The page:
The fuel pump is a high lift, high volume solid state pump, it comes on with the ignition and supplies a lot more fuel that the FIP requires, purging a new fuel filter is a matter of turning on the ignition and the fuel is flowing out of the filter vent screw inside 3-4 seconds. The standard alloy bowl sedimenter was replaced with a aftermarket filter/sedimenter unit so that the fuel to the fuel pump is filtered.  It has the added advantage of having a clear bowl so any water can be easily seen.  

Thanks Boydie, excellent information that I will put on my Disco "wish-list"

I have been contemplating the electric fuel pump option for some time, but thought a low volume pump should deliver enough juice for a 2.5 litre engine. But if high volume works on your Disco, that is the road that I will go

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On 9/30/2016 at 9:05 PM, Les Henson said:

I downloaded and printed off this manual - http://landroverresource.com/docs/300TDi_Overhaul_Manual.pdf

It shows accurate line drawing, torque settings, how to dismantle and check various components, etc, etc.
It's what I used to do the whole job.

 

 

"Piston skimmed by 0.0001mm?  How do you even measure that "

Just out of curiosity, why did you need to have the piston skimmed?

 

 

Les

One zero too many :blush: and just to get all four pistons exactly the same height from the gudgeon to the crown, the same as using wet and dry to rub/file the skirts to get them the exact same weight, no real reason other than being annally retentive and having too much time on my hands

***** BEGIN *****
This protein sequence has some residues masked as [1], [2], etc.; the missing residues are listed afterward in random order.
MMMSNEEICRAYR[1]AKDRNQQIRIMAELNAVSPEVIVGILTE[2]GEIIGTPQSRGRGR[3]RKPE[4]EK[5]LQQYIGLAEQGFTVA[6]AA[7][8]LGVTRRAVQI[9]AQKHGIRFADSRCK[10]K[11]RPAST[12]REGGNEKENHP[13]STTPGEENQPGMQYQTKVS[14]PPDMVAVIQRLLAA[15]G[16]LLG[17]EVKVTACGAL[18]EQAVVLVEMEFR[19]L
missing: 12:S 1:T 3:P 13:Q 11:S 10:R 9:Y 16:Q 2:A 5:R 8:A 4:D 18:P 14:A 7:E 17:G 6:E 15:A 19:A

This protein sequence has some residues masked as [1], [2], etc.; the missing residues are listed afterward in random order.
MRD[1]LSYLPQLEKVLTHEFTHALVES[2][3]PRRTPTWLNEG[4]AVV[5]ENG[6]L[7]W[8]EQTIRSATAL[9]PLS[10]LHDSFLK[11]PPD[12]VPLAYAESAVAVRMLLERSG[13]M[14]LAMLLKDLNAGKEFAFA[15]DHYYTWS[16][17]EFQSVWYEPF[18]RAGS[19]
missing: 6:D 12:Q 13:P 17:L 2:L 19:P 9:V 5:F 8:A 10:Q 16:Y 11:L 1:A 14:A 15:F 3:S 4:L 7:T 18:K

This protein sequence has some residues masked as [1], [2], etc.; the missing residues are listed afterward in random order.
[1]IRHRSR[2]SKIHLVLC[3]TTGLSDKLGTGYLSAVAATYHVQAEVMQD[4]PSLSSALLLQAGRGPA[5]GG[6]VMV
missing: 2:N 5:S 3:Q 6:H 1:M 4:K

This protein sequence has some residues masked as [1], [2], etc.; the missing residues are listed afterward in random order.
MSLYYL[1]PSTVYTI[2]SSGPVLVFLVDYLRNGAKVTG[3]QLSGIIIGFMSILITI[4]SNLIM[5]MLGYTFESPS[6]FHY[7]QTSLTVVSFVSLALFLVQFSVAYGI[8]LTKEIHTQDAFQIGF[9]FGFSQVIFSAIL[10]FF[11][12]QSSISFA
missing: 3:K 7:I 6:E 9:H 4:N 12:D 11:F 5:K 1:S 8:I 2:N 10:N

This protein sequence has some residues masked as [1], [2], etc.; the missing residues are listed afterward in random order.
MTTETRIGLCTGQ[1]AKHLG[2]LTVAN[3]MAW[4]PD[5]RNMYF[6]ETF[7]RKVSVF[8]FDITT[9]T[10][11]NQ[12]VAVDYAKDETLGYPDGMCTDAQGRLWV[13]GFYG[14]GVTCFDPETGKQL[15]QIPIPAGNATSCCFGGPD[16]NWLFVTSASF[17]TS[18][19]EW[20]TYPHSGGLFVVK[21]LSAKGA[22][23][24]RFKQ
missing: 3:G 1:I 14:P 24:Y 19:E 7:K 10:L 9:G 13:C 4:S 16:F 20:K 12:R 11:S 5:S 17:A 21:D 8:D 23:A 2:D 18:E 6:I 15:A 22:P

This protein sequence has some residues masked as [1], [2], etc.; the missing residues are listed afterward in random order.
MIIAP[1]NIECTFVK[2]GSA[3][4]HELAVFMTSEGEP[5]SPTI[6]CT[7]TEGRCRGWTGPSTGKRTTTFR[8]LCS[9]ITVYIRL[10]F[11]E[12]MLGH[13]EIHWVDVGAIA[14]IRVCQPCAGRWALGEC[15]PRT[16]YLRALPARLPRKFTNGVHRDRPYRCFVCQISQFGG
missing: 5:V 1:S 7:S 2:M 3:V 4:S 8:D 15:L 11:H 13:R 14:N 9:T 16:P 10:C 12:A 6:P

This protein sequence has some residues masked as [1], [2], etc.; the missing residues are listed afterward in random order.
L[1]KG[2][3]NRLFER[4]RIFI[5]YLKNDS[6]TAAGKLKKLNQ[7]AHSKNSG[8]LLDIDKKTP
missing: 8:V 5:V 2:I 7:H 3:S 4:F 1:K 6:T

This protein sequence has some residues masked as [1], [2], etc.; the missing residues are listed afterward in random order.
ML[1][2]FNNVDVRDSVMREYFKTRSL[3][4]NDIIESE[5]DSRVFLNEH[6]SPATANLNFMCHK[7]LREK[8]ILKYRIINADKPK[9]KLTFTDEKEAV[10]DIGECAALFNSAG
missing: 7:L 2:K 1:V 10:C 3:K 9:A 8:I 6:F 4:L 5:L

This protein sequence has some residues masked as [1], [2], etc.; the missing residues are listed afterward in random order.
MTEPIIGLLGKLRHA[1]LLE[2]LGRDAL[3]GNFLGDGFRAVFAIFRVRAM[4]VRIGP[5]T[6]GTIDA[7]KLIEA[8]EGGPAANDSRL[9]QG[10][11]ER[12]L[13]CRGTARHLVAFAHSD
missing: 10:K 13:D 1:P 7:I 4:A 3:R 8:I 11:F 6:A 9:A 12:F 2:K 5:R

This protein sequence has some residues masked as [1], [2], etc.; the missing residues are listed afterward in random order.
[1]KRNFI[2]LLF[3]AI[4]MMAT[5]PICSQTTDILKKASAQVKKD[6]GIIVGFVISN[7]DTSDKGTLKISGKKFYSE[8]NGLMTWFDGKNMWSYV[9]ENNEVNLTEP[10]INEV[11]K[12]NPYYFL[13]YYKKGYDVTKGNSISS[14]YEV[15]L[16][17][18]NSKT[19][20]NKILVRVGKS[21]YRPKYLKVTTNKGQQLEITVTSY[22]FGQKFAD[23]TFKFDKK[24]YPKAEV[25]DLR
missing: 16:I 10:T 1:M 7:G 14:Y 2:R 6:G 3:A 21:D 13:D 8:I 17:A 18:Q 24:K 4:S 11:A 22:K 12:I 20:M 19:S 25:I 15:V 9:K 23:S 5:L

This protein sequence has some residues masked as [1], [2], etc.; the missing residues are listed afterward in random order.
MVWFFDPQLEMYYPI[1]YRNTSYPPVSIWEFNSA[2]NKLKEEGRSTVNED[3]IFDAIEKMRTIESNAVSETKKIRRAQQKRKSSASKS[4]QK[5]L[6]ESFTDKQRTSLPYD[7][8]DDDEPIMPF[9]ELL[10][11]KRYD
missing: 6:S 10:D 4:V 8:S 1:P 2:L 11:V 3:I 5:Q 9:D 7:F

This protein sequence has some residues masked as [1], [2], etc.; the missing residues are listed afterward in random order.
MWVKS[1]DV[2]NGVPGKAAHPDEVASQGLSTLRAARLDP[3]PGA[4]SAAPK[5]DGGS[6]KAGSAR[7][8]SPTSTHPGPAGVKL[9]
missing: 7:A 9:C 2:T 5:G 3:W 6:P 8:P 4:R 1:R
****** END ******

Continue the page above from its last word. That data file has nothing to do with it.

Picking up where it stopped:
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You took a whole micron off just to get the four pistons the same???!!!  That is nuts!!!!!!!!!!!!!!

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For us Aussies, the VE Commodore has an electric vac pump and are starting to turn up at wrecking yards quite cheap now.

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14 hours ago, ejparrott said:

You took a whole micron off just to get the four pistons the same???!!!  That is nuts!!!!!!!!!!!!!!

Yeah, it was totally and annally retentive.  The whole exercise was just to see if it could be done. The same as weighing the pistons after and rubbing the skirts down to get the exact same weight using an electronic chemical scale that measured down to 0.001 gram, there was no real gain by doing it other than the fun of building the "perfect" engine.

I once had a Datsun (Nissan ) 1400cc rally/race engine that I scored from Japan, every tiny bit of excess material had been ground off the block (externally and internally) with a tool grinder to reduce the total block weight by reducing it by some 15 kilos, it would have taken whoever did it weeks to get the block down to that final finished weight, totally within the rules as there was nothing in the specifications that said the engine block had to be a certain weight.